Incontro decided against those elements for last week’s proposed version.
“I didn’t want the officer dressed in black, the wounded students or the kids knocking on doors for this one,” Incontro said. “After the 2018 drill, I thought, ‘We don’t need this.’ I was really looking forward to seeing how the communication process worked, and that was important — very important. I have researched these drills through the Secret Service, and I felt that what they had planned was going to be a benefit to everyone: students, faculty, staff and the entire community. The most important thing we can do as a Police Department is to support the schools in what they want to do, and we look forward to working with them in the future.”
Incontro said he feels the drill is important and “the school as a whole is now less prepared.”
“The school felt that hearing the sound of gunfire was important and the students were going to be well aware of what was going to happen, nothing was going to happen that they wouldn’t know about,” Incontro said. “Just like we have fire drills and earthquake drills, they need to know what to do if there is a threat. Same as with a fire or an earthquake, stay away from the source. The drill doesn’t need to have gunfire, but walking through the process and procedure is very important. This is training for the Police Department, the Fire Department and the city, too.”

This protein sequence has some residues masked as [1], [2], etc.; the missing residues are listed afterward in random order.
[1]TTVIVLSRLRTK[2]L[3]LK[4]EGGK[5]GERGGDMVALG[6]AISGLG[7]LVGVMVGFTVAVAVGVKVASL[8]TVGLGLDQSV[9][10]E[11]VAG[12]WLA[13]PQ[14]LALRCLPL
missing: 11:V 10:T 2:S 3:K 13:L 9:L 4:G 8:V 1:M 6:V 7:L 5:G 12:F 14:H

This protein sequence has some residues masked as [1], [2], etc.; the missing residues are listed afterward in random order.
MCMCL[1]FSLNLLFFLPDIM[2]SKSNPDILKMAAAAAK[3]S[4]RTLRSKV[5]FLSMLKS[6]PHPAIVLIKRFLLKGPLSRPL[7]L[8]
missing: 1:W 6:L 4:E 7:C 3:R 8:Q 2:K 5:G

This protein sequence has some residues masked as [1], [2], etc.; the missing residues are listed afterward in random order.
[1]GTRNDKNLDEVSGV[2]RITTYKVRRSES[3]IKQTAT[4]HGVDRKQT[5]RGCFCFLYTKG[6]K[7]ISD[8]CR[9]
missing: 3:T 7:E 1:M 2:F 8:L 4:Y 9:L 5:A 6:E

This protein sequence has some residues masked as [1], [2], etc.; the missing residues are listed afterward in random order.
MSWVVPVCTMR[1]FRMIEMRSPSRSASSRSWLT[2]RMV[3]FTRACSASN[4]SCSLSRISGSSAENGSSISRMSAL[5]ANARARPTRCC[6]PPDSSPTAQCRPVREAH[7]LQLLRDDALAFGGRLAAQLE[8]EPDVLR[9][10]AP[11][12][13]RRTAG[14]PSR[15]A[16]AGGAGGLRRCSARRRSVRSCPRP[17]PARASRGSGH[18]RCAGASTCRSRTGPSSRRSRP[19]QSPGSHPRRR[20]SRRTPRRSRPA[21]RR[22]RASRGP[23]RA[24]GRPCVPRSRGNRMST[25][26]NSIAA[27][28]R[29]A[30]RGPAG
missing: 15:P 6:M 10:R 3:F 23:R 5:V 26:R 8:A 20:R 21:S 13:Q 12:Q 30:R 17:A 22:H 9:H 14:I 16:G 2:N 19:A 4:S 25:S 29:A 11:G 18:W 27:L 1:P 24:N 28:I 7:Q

Incontro added that his son is a student at SMHS, “and I don’t want to put my son through anything that would be negative or traumatic.”
SMUSD Board of Education President C. Joseph Chang said he was fully informed of the events as they unfolded and agreed with the decision to postpone the drill.
“We knew that members of the public had concerns and we decided to stop,” Chang said. “We will try to find a better solution that can fit our community.”